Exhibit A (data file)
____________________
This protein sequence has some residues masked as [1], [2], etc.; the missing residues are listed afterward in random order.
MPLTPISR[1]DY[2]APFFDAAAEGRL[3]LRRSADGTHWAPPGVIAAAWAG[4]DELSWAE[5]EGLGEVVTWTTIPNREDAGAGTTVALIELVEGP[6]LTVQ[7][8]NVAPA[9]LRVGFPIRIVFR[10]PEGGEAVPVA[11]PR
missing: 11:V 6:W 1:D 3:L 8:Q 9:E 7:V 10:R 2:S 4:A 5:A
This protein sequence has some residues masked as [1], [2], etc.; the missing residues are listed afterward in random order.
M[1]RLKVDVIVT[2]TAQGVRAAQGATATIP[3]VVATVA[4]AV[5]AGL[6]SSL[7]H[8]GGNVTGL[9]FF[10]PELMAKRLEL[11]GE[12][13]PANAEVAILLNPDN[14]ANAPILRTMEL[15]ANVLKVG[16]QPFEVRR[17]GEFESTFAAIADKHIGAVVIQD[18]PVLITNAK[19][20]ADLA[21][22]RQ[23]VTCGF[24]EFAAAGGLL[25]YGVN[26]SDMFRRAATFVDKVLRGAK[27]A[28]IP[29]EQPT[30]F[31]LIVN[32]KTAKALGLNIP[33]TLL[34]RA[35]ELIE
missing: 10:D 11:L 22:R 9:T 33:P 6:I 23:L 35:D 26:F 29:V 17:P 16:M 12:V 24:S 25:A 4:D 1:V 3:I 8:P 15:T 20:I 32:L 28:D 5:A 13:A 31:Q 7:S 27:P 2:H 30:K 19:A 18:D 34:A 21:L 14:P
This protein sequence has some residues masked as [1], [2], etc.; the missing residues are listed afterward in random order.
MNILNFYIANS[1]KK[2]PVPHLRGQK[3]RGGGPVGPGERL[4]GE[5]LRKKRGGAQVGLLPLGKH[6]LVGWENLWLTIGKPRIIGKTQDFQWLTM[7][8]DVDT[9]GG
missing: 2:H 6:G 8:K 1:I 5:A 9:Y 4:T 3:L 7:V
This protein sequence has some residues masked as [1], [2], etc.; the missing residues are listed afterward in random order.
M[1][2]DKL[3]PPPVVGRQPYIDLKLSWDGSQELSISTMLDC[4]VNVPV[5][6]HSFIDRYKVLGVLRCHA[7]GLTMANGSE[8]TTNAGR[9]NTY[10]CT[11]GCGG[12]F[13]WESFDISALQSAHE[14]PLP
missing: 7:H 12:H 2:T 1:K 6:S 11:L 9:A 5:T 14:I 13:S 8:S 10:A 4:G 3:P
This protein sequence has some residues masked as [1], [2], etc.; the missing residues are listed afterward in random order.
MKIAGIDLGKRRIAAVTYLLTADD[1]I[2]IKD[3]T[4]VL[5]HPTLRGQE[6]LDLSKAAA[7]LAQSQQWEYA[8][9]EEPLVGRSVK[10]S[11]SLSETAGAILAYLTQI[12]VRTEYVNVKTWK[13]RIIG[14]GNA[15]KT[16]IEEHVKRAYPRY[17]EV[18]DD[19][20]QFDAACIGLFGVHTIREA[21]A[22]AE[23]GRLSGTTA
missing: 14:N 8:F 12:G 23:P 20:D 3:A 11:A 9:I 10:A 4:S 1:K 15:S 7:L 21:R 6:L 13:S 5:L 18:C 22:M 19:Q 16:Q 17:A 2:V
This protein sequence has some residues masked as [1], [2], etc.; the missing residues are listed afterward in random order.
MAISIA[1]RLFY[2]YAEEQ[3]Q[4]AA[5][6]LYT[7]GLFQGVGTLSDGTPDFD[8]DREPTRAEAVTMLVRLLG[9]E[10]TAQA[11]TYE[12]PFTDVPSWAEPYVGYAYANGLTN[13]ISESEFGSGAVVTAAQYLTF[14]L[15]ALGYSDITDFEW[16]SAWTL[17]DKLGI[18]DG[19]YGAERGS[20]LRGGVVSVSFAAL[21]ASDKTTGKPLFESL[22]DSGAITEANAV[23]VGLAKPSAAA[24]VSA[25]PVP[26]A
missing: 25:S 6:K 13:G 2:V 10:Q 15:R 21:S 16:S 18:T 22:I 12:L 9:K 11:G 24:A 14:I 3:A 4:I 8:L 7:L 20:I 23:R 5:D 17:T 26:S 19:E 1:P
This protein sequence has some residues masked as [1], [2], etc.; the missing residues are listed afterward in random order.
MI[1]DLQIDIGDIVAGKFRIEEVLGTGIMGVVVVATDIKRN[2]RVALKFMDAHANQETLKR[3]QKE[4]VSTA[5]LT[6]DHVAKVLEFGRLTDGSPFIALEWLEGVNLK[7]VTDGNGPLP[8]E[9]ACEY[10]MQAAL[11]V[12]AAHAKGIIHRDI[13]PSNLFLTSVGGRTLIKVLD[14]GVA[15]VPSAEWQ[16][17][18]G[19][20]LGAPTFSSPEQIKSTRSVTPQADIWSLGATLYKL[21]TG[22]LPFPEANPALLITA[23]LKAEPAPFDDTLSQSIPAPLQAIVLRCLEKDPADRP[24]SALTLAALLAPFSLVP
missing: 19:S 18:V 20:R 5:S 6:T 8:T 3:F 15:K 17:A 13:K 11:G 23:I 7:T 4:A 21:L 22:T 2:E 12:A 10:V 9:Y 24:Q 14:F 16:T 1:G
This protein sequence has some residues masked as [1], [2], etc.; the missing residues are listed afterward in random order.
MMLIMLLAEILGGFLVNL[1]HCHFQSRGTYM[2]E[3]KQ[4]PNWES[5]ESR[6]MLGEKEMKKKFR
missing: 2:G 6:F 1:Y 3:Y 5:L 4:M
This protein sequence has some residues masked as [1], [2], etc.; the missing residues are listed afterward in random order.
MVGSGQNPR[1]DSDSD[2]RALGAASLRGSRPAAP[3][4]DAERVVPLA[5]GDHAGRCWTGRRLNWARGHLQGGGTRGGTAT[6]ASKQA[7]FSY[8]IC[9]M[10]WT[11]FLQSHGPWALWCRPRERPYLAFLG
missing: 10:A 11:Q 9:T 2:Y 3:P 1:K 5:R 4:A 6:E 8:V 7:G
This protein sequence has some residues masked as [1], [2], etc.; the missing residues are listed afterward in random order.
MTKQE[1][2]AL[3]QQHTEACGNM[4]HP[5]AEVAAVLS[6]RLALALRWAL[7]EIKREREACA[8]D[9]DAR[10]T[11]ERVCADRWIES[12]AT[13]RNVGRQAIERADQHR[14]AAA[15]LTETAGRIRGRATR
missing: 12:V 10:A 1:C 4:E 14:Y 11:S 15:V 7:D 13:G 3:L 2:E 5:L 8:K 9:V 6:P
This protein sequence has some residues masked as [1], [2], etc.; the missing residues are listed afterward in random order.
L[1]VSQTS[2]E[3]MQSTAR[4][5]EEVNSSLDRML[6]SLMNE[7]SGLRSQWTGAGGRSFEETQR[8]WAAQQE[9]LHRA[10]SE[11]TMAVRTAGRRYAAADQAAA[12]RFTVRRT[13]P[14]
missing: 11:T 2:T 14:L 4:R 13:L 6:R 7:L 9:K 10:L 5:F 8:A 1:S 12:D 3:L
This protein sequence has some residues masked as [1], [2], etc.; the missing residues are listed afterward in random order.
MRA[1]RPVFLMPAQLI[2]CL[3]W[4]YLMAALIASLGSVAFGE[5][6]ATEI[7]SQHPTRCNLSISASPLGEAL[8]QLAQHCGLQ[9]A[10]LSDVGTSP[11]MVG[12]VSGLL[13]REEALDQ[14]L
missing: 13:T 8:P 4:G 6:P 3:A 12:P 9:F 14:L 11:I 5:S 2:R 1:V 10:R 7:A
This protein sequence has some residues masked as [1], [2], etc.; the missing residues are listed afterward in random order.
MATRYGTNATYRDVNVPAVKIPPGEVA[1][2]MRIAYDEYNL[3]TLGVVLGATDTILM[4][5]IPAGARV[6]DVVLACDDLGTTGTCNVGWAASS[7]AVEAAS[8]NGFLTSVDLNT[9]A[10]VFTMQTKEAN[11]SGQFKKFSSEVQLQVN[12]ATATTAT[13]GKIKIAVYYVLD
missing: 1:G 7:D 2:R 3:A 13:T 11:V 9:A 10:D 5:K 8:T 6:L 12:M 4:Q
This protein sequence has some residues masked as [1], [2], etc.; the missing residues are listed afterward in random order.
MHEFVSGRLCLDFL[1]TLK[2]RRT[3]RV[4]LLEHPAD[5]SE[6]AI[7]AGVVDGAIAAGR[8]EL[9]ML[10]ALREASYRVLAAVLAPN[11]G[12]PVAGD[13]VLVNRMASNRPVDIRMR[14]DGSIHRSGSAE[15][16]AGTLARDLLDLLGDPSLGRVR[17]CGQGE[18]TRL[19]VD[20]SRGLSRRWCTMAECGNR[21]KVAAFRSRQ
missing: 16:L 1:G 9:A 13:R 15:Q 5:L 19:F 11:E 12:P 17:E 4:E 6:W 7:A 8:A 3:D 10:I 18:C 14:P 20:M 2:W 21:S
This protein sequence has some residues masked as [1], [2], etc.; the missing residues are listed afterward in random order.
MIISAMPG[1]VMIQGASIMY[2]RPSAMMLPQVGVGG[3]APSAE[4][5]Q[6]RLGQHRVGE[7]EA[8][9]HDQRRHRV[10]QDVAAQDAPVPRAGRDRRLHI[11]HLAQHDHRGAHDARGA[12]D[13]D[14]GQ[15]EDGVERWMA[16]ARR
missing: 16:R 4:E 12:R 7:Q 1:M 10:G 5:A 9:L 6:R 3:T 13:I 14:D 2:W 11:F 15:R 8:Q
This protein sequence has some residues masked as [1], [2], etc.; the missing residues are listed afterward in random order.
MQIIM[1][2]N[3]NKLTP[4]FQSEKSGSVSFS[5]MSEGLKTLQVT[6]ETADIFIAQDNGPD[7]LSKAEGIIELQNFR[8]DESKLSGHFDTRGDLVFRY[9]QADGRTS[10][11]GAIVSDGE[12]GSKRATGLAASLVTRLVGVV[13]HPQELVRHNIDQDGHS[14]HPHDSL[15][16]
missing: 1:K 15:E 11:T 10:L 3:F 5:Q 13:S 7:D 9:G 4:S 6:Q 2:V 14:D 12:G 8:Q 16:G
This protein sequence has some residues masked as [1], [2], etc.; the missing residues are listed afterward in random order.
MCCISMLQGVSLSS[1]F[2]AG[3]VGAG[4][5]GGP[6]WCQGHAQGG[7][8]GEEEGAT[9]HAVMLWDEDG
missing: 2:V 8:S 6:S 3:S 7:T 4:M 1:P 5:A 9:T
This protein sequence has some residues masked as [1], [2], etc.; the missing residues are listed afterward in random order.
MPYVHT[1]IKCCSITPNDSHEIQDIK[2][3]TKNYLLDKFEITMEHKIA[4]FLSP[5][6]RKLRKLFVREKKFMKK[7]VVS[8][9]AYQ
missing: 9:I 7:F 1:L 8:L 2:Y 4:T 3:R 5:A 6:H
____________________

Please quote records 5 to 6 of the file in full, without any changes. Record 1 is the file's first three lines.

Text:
This protein sequence has some residues masked as [1], [2], etc.; the missing residues are listed afterward in random order.
MKIAGIDLGKRRIAAVTYLLTADD[1]I[2]IKD[3]T[4]VL[5]HPTLRGQE[6]LDLSKAAA[7]LAQSQQWEYA[8][9]EEPLVGRSVK[10]S[11]SLSETAGAILAYLTQI[12]VRTEYVNVKTWK[13]RIIG[14]GNA[15]KT[16]IEEHVKRAYPRY[17]EV[18]DD[19][20]QFDAACIGLFGVHTIREA[21]A[22]AE[23]GRLSGTTA
missing: 14:N 8:F 12:G 23:P 20:D 3:A 11:A 9:I 10:A 4:S 1:K 15:S 7:L 21:R 6:L 13:S 5:L 18:C 22:M 19:Q 16:Q 17:A 2:V
This protein sequence has some residues masked as [1], [2], etc.; the missing residues are listed afterward in random order.
MAISIA[1]RLFY[2]YAEEQ[3]Q[4]AA[5][6]LYT[7]GLFQGVGTLSDGTPDFD[8]DREPTRAEAVTMLVRLLG[9]E[10]TAQA[11]TYE[12]PFTDVPSWAEPYVGYAYANGLTN[13]ISESEFGSGAVVTAAQYLTF[14]L[15]ALGYSDITDFEW[16]SAWTL[17]DKLGI[18]DG[19]YGAERGS[20]LRGGVVSVSFAAL[21]ASDKTTGKPLFESL[22]DSGAITEANAV[23]VGLAKPSAAA[24]VSA[25]PVP[26]A
missing: 25:S 6:K 13:G 2:V 10:Q 15:R 21:S 16:S 18:T 22:I 12:L 9:K 11:G 24:A 14:I 3:A 4:I 8:L 7:L 20:I 23:R 5:D 17:T 26:S 19:E 1:P